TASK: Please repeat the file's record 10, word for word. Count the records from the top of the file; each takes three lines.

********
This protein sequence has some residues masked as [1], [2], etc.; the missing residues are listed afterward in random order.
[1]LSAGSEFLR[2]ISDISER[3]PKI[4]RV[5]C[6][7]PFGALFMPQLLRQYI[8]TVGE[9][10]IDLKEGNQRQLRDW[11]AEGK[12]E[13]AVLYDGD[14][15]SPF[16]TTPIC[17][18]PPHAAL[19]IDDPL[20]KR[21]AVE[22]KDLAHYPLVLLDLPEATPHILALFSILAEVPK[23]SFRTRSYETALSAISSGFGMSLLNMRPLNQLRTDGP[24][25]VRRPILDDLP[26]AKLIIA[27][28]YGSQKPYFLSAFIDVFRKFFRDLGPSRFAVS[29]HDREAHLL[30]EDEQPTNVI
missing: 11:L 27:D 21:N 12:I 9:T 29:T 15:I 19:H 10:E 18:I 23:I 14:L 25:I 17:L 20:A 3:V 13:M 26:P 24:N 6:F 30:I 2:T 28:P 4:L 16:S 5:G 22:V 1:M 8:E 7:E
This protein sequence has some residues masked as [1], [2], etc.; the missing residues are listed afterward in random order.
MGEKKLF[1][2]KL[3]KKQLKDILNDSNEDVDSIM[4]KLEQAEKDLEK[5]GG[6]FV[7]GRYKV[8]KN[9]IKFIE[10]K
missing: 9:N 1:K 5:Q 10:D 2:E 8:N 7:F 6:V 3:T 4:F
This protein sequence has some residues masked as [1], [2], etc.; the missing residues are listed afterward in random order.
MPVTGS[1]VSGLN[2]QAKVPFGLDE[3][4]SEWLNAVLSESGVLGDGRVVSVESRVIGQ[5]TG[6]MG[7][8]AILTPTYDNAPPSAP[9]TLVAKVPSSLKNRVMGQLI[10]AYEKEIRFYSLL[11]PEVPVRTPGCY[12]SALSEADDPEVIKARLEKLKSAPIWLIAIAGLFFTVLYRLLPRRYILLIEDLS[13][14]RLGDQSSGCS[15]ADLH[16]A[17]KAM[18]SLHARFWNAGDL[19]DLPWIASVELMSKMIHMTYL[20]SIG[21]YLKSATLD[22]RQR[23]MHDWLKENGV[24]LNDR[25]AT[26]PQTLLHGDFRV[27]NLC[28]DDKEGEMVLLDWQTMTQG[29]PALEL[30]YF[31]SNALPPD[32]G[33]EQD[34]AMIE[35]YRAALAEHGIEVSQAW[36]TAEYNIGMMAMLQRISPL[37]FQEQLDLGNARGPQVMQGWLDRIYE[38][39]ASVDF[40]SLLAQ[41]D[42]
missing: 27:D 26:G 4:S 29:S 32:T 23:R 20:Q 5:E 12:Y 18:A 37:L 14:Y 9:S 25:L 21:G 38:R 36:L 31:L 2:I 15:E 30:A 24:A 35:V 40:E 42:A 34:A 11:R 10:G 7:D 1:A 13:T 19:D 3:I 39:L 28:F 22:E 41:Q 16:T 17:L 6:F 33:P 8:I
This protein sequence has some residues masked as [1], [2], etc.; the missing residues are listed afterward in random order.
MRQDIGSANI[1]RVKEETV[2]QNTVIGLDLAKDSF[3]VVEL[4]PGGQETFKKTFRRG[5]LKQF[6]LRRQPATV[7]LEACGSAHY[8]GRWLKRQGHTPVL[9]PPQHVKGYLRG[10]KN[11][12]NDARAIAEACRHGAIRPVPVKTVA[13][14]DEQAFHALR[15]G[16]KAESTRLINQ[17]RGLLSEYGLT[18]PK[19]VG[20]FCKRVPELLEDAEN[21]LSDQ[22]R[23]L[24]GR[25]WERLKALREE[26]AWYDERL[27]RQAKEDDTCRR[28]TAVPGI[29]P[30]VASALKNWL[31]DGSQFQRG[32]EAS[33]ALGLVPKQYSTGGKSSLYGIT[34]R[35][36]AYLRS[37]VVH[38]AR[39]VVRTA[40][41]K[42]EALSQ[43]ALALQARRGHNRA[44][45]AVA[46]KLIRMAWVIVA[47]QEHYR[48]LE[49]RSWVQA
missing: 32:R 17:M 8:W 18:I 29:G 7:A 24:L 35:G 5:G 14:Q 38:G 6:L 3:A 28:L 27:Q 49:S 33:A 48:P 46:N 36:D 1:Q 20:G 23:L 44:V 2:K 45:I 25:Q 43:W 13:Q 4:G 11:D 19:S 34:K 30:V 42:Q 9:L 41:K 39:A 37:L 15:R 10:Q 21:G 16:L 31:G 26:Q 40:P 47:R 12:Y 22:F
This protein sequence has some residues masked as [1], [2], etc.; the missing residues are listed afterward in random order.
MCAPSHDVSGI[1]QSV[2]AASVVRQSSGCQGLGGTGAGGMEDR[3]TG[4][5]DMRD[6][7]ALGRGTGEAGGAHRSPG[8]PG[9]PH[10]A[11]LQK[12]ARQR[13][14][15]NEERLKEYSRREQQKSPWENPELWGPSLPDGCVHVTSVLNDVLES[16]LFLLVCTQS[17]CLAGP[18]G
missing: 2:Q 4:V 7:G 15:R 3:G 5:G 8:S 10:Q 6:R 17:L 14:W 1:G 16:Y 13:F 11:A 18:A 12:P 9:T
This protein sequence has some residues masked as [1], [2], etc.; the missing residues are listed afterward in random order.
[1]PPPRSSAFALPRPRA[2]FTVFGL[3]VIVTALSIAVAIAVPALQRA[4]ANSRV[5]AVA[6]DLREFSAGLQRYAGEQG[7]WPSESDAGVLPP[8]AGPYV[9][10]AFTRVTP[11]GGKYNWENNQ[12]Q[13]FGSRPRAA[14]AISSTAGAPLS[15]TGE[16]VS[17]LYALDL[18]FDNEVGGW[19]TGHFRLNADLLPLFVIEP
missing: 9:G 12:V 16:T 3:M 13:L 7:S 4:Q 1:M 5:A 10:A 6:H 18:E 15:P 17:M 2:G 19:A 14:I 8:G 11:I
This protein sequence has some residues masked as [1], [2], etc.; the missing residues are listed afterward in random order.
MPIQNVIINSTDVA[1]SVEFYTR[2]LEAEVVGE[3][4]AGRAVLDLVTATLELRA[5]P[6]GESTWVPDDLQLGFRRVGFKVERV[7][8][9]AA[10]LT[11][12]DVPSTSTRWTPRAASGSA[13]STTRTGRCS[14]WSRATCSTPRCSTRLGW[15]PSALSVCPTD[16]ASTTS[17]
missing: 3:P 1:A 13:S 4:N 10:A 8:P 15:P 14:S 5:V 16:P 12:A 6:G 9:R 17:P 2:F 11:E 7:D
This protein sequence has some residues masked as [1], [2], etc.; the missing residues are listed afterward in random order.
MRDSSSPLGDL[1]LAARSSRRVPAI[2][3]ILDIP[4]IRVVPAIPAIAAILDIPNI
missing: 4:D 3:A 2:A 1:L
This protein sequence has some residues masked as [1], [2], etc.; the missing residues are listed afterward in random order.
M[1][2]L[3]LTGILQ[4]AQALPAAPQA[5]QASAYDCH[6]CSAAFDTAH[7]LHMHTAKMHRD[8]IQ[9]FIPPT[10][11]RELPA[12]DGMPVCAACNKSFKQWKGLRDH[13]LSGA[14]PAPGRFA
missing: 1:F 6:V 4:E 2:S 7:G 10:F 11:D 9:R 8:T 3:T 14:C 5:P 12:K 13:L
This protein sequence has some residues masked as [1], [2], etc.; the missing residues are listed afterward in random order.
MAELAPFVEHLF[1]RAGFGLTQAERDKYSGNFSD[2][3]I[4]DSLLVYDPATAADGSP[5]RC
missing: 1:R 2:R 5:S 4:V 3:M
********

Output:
This protein sequence has some residues masked as [1], [2], etc.; the missing residues are listed afterward in random order.
MAELAPFVEHLF[1]RAGFGLTQAERDKYSGNFSD[2][3]I[4]DSLLVYDPATAADGSP[5]RC
missing: 1:R 2:R 5:S 4:V 3:M